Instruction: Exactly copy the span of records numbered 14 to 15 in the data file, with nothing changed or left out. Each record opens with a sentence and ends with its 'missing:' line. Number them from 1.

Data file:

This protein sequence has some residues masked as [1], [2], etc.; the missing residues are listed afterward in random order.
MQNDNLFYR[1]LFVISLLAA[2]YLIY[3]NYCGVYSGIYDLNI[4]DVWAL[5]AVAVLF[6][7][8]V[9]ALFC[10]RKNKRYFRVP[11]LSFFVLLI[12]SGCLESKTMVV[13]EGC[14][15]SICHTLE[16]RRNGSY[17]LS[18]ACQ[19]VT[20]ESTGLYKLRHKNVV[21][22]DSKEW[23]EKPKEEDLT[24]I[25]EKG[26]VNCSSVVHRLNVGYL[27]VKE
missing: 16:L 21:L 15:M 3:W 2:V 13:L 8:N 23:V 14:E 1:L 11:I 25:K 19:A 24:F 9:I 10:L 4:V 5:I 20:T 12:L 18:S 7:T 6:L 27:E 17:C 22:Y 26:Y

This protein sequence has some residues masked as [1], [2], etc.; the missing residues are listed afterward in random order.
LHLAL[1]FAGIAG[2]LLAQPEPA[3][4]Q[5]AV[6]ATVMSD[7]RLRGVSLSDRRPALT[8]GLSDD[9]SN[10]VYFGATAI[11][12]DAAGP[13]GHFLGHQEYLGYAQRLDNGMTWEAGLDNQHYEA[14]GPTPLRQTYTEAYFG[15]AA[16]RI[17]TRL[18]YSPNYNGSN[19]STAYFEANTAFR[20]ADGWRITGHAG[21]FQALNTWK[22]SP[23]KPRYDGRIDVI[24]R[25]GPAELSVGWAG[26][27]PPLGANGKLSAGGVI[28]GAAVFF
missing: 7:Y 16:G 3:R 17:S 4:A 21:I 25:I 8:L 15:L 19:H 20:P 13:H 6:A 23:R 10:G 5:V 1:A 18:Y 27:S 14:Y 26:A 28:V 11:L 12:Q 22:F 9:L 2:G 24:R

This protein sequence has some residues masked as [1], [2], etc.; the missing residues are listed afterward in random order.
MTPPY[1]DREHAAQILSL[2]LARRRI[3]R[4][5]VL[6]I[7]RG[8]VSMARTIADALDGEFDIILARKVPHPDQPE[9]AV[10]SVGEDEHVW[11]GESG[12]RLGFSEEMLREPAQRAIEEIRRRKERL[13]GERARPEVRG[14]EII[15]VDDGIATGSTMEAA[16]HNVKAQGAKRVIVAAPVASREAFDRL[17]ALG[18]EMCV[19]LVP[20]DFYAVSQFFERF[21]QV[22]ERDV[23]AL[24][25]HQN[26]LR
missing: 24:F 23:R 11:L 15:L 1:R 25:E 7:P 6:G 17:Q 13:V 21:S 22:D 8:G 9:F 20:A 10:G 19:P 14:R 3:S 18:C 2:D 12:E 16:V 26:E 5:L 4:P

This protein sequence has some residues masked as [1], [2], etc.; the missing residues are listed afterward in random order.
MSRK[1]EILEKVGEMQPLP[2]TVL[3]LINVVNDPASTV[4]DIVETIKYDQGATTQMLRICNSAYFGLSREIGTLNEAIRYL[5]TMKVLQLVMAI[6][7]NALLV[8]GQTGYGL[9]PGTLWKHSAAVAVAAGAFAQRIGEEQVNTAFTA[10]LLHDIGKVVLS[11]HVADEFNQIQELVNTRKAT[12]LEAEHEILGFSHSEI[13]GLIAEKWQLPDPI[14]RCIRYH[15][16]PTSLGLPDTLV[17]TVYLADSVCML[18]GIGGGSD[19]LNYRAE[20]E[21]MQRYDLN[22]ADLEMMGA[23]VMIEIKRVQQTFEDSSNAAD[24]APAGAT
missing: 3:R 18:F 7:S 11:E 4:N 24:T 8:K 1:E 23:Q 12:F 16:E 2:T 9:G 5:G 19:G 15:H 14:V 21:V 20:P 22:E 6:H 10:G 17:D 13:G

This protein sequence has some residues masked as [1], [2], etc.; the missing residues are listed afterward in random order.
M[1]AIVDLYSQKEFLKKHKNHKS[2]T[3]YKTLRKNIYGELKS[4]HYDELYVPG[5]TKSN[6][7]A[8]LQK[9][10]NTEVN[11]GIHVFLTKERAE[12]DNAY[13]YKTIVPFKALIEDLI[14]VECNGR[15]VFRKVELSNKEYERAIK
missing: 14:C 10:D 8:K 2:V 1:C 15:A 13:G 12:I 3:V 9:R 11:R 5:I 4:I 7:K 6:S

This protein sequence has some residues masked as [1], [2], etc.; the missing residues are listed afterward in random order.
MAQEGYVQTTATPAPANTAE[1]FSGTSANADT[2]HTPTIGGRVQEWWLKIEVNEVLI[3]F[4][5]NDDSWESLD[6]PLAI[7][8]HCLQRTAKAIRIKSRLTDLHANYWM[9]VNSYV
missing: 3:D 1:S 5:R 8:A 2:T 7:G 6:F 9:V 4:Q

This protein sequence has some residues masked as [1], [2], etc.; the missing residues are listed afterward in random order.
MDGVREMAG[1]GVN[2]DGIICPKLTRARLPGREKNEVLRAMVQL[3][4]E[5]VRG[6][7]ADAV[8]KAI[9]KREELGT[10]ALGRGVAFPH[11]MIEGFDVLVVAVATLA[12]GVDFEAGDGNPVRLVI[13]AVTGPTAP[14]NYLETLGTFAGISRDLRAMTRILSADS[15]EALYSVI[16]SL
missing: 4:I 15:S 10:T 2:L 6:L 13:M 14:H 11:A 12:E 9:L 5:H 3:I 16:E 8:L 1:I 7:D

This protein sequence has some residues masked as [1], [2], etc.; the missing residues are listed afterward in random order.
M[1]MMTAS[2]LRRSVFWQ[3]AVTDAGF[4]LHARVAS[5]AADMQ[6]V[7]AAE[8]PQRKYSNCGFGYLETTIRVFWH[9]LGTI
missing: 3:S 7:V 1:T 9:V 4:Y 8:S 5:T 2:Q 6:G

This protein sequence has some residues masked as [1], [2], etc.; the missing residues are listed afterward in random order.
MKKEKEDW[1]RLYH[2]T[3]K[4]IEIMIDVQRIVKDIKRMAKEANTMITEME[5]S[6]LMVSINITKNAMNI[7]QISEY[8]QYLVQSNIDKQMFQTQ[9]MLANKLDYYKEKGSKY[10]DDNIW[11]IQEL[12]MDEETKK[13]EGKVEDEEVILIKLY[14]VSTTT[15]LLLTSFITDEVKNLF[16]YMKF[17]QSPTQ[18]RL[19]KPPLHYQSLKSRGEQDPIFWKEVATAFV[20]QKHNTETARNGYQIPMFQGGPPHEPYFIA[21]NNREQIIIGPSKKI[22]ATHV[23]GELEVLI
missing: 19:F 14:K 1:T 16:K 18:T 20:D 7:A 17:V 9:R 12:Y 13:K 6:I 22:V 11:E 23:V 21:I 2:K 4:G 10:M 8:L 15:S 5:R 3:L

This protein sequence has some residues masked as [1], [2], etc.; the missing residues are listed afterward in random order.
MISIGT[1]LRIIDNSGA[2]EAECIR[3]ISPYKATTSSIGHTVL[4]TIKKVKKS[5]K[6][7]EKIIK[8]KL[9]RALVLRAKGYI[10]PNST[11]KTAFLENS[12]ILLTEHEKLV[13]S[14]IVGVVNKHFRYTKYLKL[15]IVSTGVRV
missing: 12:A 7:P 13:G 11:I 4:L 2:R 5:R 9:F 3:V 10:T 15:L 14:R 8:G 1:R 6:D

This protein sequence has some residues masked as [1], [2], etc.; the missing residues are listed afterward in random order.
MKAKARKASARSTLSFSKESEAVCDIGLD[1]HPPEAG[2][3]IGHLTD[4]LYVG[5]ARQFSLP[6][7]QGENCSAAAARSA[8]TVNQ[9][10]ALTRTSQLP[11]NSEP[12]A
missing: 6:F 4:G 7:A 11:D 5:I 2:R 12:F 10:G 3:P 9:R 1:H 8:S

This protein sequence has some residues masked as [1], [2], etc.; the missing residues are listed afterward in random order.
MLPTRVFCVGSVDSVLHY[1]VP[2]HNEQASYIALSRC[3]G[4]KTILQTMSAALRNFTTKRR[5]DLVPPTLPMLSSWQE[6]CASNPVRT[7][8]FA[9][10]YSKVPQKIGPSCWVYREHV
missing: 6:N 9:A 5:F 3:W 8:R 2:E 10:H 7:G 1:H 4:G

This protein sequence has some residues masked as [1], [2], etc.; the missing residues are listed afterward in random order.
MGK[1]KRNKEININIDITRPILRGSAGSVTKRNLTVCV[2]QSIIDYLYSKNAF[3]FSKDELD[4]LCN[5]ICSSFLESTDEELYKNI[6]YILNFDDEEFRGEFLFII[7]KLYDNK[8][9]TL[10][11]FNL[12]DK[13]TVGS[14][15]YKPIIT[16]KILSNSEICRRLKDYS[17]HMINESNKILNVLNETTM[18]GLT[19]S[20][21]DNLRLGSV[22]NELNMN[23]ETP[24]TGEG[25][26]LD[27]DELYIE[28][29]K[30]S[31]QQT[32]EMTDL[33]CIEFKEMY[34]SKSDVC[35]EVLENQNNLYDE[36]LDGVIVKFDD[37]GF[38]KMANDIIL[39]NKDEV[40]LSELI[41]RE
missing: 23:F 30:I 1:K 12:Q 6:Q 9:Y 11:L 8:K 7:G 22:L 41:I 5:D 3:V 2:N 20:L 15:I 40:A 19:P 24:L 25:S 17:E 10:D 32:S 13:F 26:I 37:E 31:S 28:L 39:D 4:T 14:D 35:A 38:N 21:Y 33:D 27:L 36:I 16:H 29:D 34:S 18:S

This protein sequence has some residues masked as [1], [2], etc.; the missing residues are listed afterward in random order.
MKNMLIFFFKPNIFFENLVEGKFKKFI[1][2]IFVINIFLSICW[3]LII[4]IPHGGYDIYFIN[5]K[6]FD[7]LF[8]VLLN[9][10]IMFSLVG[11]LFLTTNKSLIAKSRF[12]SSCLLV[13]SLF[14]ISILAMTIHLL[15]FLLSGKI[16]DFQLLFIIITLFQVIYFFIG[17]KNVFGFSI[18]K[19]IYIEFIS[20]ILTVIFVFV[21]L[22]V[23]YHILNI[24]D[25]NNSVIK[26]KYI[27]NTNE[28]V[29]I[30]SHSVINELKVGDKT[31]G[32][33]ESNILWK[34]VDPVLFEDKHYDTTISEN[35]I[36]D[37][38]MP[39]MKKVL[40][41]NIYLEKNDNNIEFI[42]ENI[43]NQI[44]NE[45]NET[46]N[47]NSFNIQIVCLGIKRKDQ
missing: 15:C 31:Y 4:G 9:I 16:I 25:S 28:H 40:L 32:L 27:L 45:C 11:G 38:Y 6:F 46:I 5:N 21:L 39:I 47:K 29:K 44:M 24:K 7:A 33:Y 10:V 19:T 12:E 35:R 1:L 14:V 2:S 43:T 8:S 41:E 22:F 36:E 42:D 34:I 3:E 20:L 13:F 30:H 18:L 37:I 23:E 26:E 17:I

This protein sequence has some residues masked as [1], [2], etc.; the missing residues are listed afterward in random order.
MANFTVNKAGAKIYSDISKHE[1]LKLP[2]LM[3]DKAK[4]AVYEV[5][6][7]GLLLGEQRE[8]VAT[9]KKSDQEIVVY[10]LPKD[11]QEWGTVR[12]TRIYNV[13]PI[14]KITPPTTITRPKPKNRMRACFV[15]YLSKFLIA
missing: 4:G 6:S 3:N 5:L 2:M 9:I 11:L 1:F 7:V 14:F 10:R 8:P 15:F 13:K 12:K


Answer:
This protein sequence has some residues masked as [1], [2], etc.; the missing residues are listed afterward in random order.
MKNMLIFFFKPNIFFENLVEGKFKKFI[1][2]IFVINIFLSICW[3]LII[4]IPHGGYDIYFIN[5]K[6]FD[7]LF[8]VLLN[9][10]IMFSLVG[11]LFLTTNKSLIAKSRF[12]SSCLLV[13]SLF[14]ISILAMTIHLL[15]FLLSGKI[16]DFQLLFIIITLFQVIYFFIG[17]KNVFGFSI[18]K[19]IYIEFIS[20]ILTVIFVFV[21]L[22]V[23]YHILNI[24]D[25]NNSVIK[26]KYI[27]NTNE[28]V[29]I[30]SHSVINELKVGDKT[31]G[32][33]ESNILWK[34]VDPVLFEDKHYDTTISEN[35]I[36]D[37][38]MP[39]MKKVL[40][41]NIYLEKNDNNIEFI[42]ENI[43]NQI[44]NE[45]NET[46]N[47]NSFNIQIVCLGIKRKDQ
missing: 15:C 31:Y 4:G 9:I 16:I 25:S 28:H 40:L 32:L 27:L 45:C 11:G 38:Y 6:F 46:I 5:N 21:L 39:I 47:K 29:K 44:M 24:K 7:A 33:Y 10:V 19:T 12:E 35:R 1:L 14:V 2:S 43:T 8:S 41:E 22:F 36:E 42:D 34:I 3:E 20:L 13:F 30:H 18:L 37:I 23:E 26:E 17:I

This protein sequence has some residues masked as [1], [2], etc.; the missing residues are listed afterward in random order.
MANFTVNKAGAKIYSDISKHE[1]LKLP[2]LM[3]DKAK[4]AVYEV[5][6][7]GLLLGEQRE[8]VAT[9]KKSDQEIVVY[10]LPKD[11]QEWGTVR[12]TRIYNV[13]PI[14]KITPPTTITRPKPKNRMRACFV[15]YLSKFLIA
missing: 4:G 6:S 3:N 5:L 2:M 9:I 11:L 1:F 7:V 14:F 10:R 8:P 15:F 13:K 12:K